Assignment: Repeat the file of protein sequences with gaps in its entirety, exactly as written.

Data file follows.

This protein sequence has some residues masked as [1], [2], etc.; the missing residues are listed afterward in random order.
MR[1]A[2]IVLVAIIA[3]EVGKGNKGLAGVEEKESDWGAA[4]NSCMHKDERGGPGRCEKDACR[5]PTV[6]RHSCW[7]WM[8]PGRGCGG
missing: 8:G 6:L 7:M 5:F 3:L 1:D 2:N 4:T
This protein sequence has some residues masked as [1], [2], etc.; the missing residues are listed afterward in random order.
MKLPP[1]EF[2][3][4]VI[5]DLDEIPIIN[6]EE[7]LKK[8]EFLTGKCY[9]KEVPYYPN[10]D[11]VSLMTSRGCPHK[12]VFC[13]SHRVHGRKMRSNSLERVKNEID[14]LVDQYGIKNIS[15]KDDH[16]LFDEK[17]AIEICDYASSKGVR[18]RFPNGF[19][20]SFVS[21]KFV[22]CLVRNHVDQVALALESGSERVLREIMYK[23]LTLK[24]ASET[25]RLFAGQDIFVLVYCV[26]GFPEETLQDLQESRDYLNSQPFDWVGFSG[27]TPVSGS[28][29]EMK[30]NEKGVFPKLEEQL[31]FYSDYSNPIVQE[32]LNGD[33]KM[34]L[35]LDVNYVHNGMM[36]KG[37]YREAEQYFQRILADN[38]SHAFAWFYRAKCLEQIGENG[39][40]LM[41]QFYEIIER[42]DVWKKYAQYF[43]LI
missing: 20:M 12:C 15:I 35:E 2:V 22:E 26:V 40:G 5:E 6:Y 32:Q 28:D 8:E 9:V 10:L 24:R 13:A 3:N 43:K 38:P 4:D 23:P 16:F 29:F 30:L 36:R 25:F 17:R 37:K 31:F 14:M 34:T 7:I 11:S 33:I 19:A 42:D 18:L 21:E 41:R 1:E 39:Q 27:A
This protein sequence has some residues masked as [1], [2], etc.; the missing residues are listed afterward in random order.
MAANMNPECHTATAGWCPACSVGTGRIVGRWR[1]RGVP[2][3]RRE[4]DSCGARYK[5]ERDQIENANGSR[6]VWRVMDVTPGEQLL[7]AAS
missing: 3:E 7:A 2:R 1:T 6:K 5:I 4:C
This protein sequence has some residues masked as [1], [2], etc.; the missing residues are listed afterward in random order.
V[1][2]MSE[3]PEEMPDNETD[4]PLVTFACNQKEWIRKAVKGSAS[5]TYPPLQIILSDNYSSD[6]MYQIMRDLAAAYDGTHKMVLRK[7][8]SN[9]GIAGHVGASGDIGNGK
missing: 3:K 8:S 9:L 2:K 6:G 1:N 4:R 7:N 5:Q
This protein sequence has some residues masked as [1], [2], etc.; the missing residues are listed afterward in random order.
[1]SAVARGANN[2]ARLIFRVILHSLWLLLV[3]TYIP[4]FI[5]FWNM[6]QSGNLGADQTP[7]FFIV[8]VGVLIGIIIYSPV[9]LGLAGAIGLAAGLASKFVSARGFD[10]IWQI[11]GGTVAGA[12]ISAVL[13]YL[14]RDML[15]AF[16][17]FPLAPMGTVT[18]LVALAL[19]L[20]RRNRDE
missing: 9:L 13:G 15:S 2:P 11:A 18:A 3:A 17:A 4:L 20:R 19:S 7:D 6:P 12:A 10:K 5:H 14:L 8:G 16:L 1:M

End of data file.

This protein sequence has some residues masked as [1], [2], etc.; the missing residues are listed afterward in random order.
MR[1]A[2]IVLVAIIA[3]EVGKGNKGLAGVEEKESDWGAA[4]NSCMHKDERGGPGRCEKDACR[5]PTV[6]RHSCW[7]WM[8]PGRGCGG
missing: 8:G 6:L 7:M 5:F 3:L 1:D 2:N 4:T
This protein sequence has some residues masked as [1], [2], etc.; the missing residues are listed afterward in random order.
MKLPP[1]EF[2][3][4]VI[5]DLDEIPIIN[6]EE[7]LKK[8]EFLTGKCY[9]KEVPYYPN[10]D[11]VSLMTSRGCPHK[12]VFC[13]SHRVHGRKMRSNSLERVKNEID[14]LVDQYGIKNIS[15]KDDH[16]LFDEK[17]AIEICDYASSKGVR[18]RFPNGF[19][20]SFVS[21]KFV[22]CLVRNHVDQVALALESGSERVLREIMYK[23]LTLK[24]ASET[25]RLFAGQDIFVLVYCV[26]GFPEETLQDLQESRDYLNSQPFDWVGFSG[27]TPVSGS[28][29]EMK[30]NEKGVFPKLEEQL[31]FYSDYSNPIVQE[32]LNGD[33]KM[34]L[35]LDVNYVHNGMM[36]KG[37]YREAEQYFQRILADN[38]SHAFAWFYRAKCLEQIGENG[39][40]LM[41]QFYEIIER[42]DVWKKYAQYF[43]LI
missing: 20:M 12:C 15:I 35:E 2:V 22:E 26:V 40:G 5:E 6:Y 32:Q 28:D 8:E 9:V 10:L 24:R 13:A 3:N 43:K 38:P 4:D 23:P 16:F 29:F 30:L 36:R 25:F 17:R 37:K 31:F 14:M 34:T 7:I 11:S 33:I 19:A 42:D 18:L 21:E 41:R 1:E 39:Q 27:A
This protein sequence has some residues masked as [1], [2], etc.; the missing residues are listed afterward in random order.
MAANMNPECHTATAGWCPACSVGTGRIVGRWR[1]RGVP[2][3]RRE[4]DSCGARYK[5]ERDQIENANGSR[6]VWRVMDVTPGEQLL[7]AAS
missing: 3:E 7:A 2:R 1:T 6:K 5:I 4:C
This protein sequence has some residues masked as [1], [2], etc.; the missing residues are listed afterward in random order.
V[1][2]MSE[3]PEEMPDNETD[4]PLVTFACNQKEWIRKAVKGSAS[5]TYPPLQIILSDNYSSD[6]MYQIMRDLAAAYDGTHKMVLRK[7][8]SN[9]GIAGHVGASGDIGNGK
missing: 3:K 8:S 9:L 2:K 6:G 1:N 4:R 7:N 5:Q
This protein sequence has some residues masked as [1], [2], etc.; the missing residues are listed afterward in random order.
[1]SAVARGANN[2]ARLIFRVILHSLWLLLV[3]TYIP[4]FI[5]FWNM[6]QSGNLGADQTP[7]FFIV[8]VGVLIGIIIYSPV[9]LGLAGAIGLAAGLASKFVSARGFD[10]IWQI[11]GGTVAGA[12]ISAVL[13]YL[14]RDML[15]AF[16][17]FPLAPMGTVT[18]LVALAL[19]L[20]RRNRDE
missing: 9:L 13:G 15:S 2:P 11:A 18:A 3:A 17:A 4:L 20:R 19:S 7:D 6:P 12:A 10:K 5:H 14:L 8:G 16:L 1:M